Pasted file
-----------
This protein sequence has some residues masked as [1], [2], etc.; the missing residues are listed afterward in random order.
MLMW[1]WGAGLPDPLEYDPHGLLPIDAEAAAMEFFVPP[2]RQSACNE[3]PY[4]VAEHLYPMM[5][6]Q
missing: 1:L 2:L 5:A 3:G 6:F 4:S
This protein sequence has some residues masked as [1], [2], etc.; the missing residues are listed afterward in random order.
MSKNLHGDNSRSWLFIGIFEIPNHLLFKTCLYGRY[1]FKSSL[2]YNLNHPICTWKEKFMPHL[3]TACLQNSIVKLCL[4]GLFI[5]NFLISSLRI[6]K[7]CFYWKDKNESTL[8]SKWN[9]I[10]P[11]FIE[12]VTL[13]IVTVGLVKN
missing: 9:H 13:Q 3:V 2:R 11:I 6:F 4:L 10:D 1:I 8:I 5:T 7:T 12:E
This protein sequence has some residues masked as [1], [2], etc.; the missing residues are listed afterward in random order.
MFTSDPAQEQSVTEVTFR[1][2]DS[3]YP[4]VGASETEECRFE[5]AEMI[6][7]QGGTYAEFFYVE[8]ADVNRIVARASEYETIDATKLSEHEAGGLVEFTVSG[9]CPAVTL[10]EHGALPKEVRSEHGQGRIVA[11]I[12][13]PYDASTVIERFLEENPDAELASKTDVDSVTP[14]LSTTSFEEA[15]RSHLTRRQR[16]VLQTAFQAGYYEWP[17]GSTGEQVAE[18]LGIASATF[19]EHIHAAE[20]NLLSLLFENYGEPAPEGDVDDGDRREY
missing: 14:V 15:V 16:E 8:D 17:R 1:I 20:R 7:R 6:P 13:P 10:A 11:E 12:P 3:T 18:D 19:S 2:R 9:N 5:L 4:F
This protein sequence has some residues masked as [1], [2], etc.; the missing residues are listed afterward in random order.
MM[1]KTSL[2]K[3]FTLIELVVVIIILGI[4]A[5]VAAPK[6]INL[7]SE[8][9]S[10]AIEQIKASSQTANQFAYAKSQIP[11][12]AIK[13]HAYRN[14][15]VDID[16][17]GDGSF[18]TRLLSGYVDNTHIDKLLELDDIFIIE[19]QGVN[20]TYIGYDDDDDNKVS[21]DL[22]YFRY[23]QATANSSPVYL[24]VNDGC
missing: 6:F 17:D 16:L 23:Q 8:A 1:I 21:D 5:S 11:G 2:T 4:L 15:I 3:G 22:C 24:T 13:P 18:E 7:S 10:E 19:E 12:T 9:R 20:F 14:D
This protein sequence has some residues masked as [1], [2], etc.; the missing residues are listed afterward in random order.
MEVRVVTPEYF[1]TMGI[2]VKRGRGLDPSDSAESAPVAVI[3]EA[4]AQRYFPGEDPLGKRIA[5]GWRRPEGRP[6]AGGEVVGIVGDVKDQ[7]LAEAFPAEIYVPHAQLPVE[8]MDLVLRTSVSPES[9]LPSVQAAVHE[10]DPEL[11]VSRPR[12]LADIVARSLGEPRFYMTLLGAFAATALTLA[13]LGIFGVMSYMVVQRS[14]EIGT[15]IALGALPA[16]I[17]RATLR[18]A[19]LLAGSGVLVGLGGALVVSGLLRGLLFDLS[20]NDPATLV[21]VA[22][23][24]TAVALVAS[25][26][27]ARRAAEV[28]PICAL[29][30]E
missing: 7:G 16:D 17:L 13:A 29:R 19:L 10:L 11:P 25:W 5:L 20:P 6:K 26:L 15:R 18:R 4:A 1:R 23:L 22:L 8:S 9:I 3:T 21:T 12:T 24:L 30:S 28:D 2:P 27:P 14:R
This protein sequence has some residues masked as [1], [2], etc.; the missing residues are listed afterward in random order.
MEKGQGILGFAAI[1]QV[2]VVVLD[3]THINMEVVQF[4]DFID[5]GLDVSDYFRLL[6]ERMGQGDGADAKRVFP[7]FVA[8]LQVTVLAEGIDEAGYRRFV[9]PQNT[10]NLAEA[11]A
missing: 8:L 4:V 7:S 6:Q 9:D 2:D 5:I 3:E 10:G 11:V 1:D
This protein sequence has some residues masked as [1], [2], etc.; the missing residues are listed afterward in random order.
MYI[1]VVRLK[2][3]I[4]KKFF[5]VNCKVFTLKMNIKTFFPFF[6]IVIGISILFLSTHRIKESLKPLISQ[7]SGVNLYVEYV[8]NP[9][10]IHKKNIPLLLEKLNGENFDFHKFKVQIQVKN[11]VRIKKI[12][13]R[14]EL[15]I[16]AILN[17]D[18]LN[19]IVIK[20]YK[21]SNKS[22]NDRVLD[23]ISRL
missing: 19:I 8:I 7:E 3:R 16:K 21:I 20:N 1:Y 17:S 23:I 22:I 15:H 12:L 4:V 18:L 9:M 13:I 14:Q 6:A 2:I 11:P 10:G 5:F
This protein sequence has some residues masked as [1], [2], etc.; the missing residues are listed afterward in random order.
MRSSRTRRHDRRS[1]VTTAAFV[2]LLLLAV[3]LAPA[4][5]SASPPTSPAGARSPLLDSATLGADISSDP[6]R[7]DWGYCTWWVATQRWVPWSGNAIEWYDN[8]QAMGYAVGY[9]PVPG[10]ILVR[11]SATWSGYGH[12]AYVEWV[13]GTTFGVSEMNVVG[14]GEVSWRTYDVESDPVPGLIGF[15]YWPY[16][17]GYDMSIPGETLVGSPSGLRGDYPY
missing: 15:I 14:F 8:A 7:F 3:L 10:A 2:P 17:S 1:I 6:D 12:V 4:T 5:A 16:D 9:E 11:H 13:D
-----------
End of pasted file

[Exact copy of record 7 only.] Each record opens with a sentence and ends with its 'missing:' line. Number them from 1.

This protein sequence has some residues masked as [1], [2], etc.; the missing residues are listed afterward in random order.
MYI[1]VVRLK[2][3]I[4]KKFF[5]VNCKVFTLKMNIKTFFPFF[6]IVIGISILFLSTHRIKESLKPLISQ[7]SGVNLYVEYV[8]NP[9][10]IHKKNIPLLLEKLNGENFDFHKFKVQIQVKN[11]VRIKKI[12][13]R[14]EL[15]I[16]AILN[17]D[18]LN[19]IVIK[20]YK[21]SNKS[22]NDRVLD[23]ISRL
missing: 19:I 8:I 7:E 3:R 16:K 21:I 20:N 1:Y 17:S 23:I 22:I 15:H 12:L 4:V 18:L 9:M 13:I 14:Q 6:A 2:I 11:P 10:G 5:F